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|Volume 10 |Issue 26 | July 08, 2011 ||
A Virtuous Cycle
Nadia Kabir Barb
I have never been a great advocate of diets or food fads. In fact I have in the past considered dieting to be my arch nemesis. Maybe I just lack the motivation or discipline to follow any of the numerous diets floating around cyberspace or to buy any of the books on offer in the ever decreasing bookshops around town. Or more likely, I have never really cared much about what I put into my body. Recently, however, the saying 'you are what you eat' has begun to make more and more sense to me. I suppose it starts with the recognition that the words 'dieting' and 'diet' are not interchangeable; a diet is not necessarily so much about weight loss as it is about ensuring a balanced intake of food and its nutritional content.
This all started a couple of months ago when I suddenly developed an inexplicable desire to eat chocolate. A lot of chocolate. So I went into our local newsagent and bought not one or two but three bars of chocolate and proceeded to devour them during the course of the day (I hope my children do not read this bit!). I am sure for some kids and adults this is not an unusual thing to do. But quite apart from the fact that we know too much chocolate is bad for us, I have the additional problem of suffering from chronic migraines and chocolate is a taboo food item for me. As you might have predicted, my migraines struck with a vengeance and I was nigh on debilitated for the next few days.
I think I must have had an epiphany after my little episode. Suddenly I found myself thinking not of eliminating chocolate from my diet (which I had tried and failed to do in the past) but of substituting it for something else I enjoyed (although perhaps not quite as much) instead. I am not a doctor or a nutritionist, but a little bit of common knowledge and reading on the internet gave me the push I needed. So off I went again, only this time I bought packets of dried fruit and an assortment of nuts knowing that they would not trigger any migraines and were also a healthier option. As anyone who knows me well could tell you, choosing food based on health and not taste is completely out of character. It also occurred to me that although I think I provide my children with a relatively healthy and balanced diet, I had to acknowledge that my actions, i.e. what I was putting into their bodies now would affect them at a later stage too. Quite a responsibility if you ask me.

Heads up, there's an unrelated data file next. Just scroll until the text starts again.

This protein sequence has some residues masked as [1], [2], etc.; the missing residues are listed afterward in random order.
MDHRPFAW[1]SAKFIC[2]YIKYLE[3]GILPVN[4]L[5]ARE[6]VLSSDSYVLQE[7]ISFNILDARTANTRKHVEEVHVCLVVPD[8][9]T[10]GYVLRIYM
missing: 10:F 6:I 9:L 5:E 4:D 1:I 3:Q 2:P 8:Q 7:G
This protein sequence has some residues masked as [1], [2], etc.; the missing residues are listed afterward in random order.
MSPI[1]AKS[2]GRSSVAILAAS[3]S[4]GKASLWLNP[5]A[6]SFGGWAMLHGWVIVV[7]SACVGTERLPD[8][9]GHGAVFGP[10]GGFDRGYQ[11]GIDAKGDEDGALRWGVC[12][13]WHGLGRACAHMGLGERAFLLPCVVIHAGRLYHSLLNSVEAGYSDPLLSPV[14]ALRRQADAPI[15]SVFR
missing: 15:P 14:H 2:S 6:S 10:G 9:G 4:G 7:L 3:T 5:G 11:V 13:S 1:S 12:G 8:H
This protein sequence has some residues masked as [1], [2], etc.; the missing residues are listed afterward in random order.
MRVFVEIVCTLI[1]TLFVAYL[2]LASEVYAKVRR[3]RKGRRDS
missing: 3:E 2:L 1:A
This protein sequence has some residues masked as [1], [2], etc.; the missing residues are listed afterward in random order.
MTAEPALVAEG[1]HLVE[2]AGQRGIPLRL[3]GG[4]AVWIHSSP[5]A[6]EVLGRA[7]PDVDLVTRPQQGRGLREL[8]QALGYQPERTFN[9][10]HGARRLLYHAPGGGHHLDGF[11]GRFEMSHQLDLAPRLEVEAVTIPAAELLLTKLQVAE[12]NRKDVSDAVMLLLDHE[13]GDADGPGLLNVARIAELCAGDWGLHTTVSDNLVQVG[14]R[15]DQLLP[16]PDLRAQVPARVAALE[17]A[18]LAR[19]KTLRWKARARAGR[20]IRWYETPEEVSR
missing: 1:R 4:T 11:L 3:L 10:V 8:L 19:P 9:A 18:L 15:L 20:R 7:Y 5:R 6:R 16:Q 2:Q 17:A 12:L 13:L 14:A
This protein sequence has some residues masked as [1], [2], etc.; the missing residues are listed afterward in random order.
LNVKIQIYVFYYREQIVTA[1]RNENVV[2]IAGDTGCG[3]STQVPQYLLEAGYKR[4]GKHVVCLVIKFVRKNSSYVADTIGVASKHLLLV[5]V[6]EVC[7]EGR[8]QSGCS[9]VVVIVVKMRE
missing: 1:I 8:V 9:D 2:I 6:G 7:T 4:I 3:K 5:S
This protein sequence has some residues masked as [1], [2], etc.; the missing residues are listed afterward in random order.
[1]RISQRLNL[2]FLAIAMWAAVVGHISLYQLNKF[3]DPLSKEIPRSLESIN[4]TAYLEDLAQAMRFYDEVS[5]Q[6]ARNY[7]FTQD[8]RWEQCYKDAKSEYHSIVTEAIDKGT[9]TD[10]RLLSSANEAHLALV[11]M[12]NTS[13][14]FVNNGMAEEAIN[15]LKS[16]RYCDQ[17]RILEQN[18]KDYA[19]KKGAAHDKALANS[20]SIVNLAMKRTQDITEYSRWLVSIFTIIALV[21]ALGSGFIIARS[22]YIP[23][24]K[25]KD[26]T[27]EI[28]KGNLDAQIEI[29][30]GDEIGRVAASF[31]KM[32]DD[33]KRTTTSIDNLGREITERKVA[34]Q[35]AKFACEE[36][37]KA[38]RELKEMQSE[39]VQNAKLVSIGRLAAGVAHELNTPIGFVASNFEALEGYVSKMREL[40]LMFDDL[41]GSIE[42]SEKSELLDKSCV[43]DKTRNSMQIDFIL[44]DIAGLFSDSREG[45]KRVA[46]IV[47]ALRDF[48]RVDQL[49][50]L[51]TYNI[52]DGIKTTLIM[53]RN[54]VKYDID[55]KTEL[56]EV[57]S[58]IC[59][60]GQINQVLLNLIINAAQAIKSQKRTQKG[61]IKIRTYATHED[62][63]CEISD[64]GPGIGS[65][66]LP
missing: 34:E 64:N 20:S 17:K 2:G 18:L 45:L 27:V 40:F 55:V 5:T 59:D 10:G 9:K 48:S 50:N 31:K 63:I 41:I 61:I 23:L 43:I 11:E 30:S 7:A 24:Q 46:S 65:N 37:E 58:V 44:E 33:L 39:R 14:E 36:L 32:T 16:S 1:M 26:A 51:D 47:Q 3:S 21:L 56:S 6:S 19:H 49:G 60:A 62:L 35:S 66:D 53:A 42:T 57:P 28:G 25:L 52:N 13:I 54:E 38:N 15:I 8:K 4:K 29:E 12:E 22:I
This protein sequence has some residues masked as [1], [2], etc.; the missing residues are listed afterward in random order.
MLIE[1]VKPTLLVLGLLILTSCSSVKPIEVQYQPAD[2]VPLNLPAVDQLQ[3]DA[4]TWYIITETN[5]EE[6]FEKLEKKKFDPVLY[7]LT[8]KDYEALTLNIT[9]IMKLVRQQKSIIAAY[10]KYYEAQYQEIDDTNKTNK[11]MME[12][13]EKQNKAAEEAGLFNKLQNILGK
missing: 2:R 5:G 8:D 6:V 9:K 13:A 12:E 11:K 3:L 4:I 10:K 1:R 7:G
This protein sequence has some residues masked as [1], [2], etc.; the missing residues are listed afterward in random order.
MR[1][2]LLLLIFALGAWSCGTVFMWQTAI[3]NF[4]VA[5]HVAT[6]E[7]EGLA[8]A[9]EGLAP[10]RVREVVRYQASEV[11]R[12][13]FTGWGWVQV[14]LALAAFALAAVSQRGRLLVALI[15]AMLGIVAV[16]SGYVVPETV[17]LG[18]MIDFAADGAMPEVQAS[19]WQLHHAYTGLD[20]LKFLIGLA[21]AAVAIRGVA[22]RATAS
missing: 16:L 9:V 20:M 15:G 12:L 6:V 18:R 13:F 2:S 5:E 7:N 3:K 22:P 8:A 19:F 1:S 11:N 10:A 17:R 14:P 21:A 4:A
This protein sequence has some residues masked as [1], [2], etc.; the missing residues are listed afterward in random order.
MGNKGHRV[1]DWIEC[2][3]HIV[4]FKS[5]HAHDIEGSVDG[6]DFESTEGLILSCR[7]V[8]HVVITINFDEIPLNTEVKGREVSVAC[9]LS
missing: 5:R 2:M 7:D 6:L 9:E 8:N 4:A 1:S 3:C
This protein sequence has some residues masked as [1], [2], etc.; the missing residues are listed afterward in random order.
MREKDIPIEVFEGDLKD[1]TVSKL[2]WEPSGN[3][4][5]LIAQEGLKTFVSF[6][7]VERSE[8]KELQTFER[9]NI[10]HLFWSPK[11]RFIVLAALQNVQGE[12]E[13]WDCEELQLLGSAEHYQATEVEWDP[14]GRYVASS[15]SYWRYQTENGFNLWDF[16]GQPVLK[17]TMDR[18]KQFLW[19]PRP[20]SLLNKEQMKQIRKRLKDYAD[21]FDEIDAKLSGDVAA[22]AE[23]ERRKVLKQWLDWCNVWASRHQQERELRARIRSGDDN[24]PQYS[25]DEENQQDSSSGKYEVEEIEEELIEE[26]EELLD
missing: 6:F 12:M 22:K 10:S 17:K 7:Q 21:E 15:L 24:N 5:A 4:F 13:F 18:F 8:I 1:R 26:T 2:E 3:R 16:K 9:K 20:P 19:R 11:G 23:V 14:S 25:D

What started with chocolate gradually started spilling over into other areas of my day to day life, like, for example, tea. Being a true Bengali, I like my tea with a few spoonfuls of sugar and always accompanied by some form of some 'nashta' (in London it is usually some biscuits, a slice of cake, mishti etc.). Now caffeine is not ideal for my headaches so cutting back on tea consumption seemed like a good first move.
And with the additional threat of future diabetes also looming over my head (it is prevalent in my family), I thought it prudent to finally moderate my sugar intake as well. There are two types of diabetes, type one and type two. The first one usually affects children and young people and it occurs when your body cannot produce insulin. This type can be fatal if it is not treated regularly with insulin. The second type is more common and tends to develop over time as people grow older (usually over the age of 40) and, according to the British Heart Foundation, is linked with being overweight, being physically inactive, having a family history of diabetes and of course by consistently consuming food items with such a high sugar content that your body's natural mechanisms stop coping. To compound that, as luck would have it, people of South Asian origin have a much higher rate of type 2 diabetes. I feel like I have a bulls-eye on my forehead! But for me black tea without sugar just does not work so this time I substituted black tea with green tea. Despite the fact that green tea is also said to contain caffeine, it is significantly less than coffee or black tea. Furthermore, evidence suggests that regular green tea drinkers have lower chance of heart disease and of developing certain types of cancer.